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Apologetics and Evangelism in a Postmodern Setting
February 8, 2013 George Ouma

Apologetics and Evangelism in a Postmodern Setting

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In the next four weeks or more I will be preoccupied with apologetics and evangelism in a postmodern setting. But by way of introduction I will try to investigate the nature of postmodernism so that we can find out how the gospel of Christ can reach the postmodern mindset. This exercise is going to be a tedious one yet with lasting substance for Real Clear Apologetics to the modern culture which is now controlled by and understood through Aristotelian categories and Kantian enlightenment.

The term “post-modernism” is an “anti-worldview” which rejects the existence of any overarching objective meaning. It is an umbrella concept which covers generally equivalent movements in art, architecture, history, philosophy, and theology. The different arenas of life to which the term “postmodern” is applied make it more difficult to define the “mood” precisely. There is a question whether postmodernism is a distinct “ism” (i.e., a worldview, an interpretive grid, a pervasive outlook) unto itself or merely the end result of spent modernism–i.e., the logical result of modernism’s naturalism. Is it a break from modernism or merely illustrative of the bifurcation inherent in modernism itself? Maybe the following observations will help elucidate responses to this question.

Let us position postmodernism in philosophical chronology. First, in the pre-modern period, there was a belief in the supernatural; it was believed that life in this world owes its existence to the spiritual realm. In the Medieval period there was sacramentalism, hierarchicalism, asceticism, and Scholasticism. There were also errors in Platonism which led to Gnosticism and mysticism and errors of Aristotelianism which led to scholasticism, humanism and moral liberalism.

Additionally, in the modern period there was the belief that human beings can apply reason and the scientific method to the natural realm and discover most, if not all, of the revelation of God. It is in this framework that some denied the supernatural altogether. Others allowed for the supernatural but to some degree filled in where the “God-of-the-gaps” receded. Truth became a phenomenon to be discovered by reason not (special) revelation and not authoritative pronouncement. Reason was argued for as enlightening humanity so that progress is inevitable. Thus objectivity was endorsed and truth was considered unified and accessible. This was believed on the basis that God has revealed himself in nature; elements of the modern view are not antithetical to a Christian view. Reason is a God-given faculty which plays an indispensable role in knowing God and anything else.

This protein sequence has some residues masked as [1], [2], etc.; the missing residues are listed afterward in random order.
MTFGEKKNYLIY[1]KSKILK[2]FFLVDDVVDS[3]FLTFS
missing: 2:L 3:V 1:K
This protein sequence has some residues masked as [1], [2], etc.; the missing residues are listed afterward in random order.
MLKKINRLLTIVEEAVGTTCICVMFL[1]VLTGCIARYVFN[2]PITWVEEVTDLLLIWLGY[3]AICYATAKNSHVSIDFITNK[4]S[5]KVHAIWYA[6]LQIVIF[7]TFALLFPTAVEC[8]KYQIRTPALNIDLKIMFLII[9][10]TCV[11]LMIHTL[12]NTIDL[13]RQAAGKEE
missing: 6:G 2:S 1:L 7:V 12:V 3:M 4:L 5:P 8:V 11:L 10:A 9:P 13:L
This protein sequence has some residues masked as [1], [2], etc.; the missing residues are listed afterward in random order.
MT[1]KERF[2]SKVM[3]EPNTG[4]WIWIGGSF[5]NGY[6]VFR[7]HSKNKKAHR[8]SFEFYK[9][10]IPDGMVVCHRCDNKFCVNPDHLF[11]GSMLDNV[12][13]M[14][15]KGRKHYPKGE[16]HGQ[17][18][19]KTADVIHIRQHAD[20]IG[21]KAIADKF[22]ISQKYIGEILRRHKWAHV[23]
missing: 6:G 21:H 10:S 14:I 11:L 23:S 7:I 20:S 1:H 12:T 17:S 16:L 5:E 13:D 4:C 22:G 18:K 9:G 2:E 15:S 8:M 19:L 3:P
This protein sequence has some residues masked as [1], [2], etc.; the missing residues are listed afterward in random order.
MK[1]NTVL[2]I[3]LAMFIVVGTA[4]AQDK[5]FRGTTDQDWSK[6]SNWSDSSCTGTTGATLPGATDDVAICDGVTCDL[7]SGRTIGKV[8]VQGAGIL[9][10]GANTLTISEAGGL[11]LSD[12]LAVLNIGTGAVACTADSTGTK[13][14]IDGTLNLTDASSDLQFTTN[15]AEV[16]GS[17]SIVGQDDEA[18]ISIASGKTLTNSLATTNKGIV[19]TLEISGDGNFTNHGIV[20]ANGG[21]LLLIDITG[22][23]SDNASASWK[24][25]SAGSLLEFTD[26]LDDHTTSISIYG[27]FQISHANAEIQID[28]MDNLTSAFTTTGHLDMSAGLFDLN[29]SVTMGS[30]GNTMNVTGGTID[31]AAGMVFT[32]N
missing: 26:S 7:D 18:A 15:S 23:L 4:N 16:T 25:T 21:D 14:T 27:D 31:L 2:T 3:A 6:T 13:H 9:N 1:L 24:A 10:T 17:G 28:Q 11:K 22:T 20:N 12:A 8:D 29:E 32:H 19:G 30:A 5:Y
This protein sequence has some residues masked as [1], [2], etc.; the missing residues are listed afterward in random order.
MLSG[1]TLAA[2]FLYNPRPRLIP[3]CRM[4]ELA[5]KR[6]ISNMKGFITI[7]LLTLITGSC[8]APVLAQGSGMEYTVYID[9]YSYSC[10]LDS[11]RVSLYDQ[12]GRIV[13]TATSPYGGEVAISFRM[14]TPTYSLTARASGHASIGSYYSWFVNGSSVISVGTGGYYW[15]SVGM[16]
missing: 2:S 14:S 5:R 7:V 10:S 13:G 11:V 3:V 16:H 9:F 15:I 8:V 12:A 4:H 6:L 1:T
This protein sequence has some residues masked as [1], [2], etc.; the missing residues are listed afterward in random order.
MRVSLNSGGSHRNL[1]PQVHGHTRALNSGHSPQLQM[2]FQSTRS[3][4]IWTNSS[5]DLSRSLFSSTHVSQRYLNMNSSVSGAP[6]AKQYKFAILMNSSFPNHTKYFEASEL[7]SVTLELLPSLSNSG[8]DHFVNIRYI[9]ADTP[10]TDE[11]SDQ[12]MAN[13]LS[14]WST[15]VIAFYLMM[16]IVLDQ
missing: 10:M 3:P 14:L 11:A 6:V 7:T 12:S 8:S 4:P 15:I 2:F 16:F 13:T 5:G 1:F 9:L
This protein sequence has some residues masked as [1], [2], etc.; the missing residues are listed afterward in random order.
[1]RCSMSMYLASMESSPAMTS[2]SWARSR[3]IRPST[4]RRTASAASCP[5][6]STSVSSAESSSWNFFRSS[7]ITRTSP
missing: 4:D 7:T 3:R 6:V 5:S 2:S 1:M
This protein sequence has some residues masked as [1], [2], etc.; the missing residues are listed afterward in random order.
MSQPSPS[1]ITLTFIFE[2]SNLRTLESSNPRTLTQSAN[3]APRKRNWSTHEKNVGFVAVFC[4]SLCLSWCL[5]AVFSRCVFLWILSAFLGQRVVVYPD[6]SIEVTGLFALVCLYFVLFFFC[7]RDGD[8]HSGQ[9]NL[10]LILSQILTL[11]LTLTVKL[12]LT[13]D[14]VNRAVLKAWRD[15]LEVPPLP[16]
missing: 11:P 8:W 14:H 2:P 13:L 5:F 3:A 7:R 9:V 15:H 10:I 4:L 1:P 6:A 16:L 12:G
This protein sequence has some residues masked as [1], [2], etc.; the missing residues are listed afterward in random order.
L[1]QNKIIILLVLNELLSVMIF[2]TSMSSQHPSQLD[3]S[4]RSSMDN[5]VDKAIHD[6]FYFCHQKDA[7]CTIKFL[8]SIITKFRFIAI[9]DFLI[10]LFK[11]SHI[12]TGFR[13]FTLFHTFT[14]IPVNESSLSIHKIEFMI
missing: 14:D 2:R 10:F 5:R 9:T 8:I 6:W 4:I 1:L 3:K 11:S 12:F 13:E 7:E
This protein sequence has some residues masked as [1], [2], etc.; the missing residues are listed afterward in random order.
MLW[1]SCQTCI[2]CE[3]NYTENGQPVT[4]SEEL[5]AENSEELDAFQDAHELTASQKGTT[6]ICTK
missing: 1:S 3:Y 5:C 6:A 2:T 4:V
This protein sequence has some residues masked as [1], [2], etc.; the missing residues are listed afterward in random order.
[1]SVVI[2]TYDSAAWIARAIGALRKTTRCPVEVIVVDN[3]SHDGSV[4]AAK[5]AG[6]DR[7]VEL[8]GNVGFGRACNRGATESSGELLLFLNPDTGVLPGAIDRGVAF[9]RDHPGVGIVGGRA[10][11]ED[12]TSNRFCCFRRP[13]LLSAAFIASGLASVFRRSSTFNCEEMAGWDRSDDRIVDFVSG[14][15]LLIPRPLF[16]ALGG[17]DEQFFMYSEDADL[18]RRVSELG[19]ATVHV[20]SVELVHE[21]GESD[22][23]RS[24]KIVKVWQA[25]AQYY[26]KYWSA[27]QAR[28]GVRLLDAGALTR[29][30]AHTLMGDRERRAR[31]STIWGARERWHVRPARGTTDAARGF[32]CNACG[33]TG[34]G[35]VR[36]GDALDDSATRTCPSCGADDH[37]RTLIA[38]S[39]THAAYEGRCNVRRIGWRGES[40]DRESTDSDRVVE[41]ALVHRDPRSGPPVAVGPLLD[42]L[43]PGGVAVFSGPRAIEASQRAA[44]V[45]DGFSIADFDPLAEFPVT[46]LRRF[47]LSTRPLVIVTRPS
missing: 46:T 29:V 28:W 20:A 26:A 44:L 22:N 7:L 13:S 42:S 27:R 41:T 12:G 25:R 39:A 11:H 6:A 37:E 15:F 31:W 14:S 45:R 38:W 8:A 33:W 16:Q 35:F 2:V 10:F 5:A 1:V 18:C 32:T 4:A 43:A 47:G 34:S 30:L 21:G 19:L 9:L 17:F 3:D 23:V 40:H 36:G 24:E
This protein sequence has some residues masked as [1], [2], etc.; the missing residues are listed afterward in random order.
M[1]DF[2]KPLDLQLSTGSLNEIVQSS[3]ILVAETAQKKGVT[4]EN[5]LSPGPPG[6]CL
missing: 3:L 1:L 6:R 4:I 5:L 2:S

Looking at anti-modern reactions from within modernism, there were “post” modern approaches to truth which were proposed during the ascendancy of modernism. However, these later overturned modernism as the prevailing worldview and have permeated popular culture. The first phenomenon in the precursors of postmodernism is romanticism which emerged as a reaction to rationalism and empiricism. The proponents of romanticism taught that God (truth) is immanent, not transcendent as the Deists had taught. Adding that emotion, not reason, is the faculty of human understanding, they were seen as reductionist with respect to “feelings” as modernism with respect to reason. The romanticists also sought meaning through introspection, subjectivity, personal experience, and even irrationalism. They defied moral absolutes and argued that morality is the fulfillment of the individual self.

The second counterpart to romanticism was existentialism which was a reaction to materialism and optimistic romanticism. Existentialism thought that the organism of life is not as friendly as the romantic assumed. They held that human beings created meaning for themselves, a meaning which is private, personal, and unconnected, contending that the objective world is absurd. Thus, arguing that what matters is not evidence, but the authentic personal choice that a person makes for his life here and the now.

The third counterpart to romanticism was nihilism, the phenomenon of thinking that constituted a rejection of metanarrative and meaning, whose great prophet was Friedrich Nietzsche (1844-1900). According to this mindset everything is illusion, including modernistic rationalist, romantic aestheticism, and the hope of progress. This is the context in which some supposedly Christian postmodernists deny that we can escape from our own perceptions in order to engage meaningfully with others or reality. In the next posting we will look at some basic features of postmodernism. In the mean time let it be that Jesus Christ eternally stands opposed to truths, except that Truth which is in alignment with the locus of general and special revelations.

Comment (1)

  1. Kurt Jaros

    George, I am very much looking forward to this series!

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